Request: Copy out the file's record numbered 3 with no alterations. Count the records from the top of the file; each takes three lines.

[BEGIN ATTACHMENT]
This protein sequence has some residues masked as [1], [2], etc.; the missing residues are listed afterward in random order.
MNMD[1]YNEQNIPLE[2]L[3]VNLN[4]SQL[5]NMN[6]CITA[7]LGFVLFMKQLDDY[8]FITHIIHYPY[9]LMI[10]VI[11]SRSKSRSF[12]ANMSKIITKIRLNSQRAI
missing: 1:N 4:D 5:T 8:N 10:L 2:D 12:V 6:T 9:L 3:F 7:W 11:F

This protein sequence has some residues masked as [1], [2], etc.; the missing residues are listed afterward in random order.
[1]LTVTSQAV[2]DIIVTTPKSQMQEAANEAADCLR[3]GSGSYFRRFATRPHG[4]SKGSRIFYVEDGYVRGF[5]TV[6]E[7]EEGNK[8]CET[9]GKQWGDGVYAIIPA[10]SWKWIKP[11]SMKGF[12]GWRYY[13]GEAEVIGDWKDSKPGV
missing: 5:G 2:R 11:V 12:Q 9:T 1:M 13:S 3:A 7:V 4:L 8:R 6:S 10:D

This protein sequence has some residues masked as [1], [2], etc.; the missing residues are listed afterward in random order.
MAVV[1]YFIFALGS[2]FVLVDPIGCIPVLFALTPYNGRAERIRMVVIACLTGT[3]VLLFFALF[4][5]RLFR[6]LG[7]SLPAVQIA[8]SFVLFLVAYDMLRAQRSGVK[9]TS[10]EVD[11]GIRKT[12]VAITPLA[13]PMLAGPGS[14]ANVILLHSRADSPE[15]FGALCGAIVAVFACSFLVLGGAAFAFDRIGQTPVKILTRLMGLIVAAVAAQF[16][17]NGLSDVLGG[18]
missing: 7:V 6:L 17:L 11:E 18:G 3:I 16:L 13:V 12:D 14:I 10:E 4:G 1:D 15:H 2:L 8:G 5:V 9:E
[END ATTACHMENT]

This protein sequence has some residues masked as [1], [2], etc.; the missing residues are listed afterward in random order.
MAVV[1]YFIFALGS[2]FVLVDPIGCIPVLFALTPYNGRAERIRMVVIACLTGT[3]VLLFFALF[4][5]RLFR[6]LG[7]SLPAVQIA[8]SFVLFLVAYDMLRAQRSGVK[9]TS[10]EVD[11]GIRKT[12]VAITPLA[13]PMLAGPGS[14]ANVILLHSRADSPE[15]FGALCGAIVAVFACSFLVLGGAAFAFDRIGQTPVKILTRLMGLIVAAVAAQF[16][17]NGLSDVLGG[18]
missing: 7:V 6:L 17:L 11:E 18:G 3:I 16:L 13:V 12:D 14:I 10:E 4:G 1:D 15:H 2:L 8:G 5:V 9:E